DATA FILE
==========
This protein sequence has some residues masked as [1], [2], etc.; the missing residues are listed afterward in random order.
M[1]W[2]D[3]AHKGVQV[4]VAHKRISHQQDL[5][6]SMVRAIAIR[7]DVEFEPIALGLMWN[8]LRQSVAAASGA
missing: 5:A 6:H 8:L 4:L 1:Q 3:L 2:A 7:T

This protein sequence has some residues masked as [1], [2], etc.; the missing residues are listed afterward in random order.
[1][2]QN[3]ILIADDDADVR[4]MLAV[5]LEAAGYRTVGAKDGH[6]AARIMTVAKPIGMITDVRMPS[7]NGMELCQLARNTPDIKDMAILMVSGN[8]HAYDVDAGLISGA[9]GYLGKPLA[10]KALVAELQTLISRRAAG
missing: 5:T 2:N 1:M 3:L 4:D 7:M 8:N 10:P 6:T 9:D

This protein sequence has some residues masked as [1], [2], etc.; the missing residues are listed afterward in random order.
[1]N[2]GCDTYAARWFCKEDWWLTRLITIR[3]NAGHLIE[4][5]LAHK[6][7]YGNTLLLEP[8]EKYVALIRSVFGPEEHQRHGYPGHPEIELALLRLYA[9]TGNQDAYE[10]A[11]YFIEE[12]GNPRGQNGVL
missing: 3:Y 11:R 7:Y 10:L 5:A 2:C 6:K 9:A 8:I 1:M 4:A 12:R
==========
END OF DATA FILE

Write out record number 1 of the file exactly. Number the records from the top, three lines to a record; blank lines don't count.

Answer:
This protein sequence has some residues masked as [1], [2], etc.; the missing residues are listed afterward in random order.
M[1]W[2]D[3]AHKGVQV[4]VAHKRISHQQDL[5][6]SMVRAIAIR[7]DVEFEPIALGLMWN[8]LRQSVAAASGA
missing: 5:A 6:H 8:L 4:L 1:Q 3:L 2:A 7:T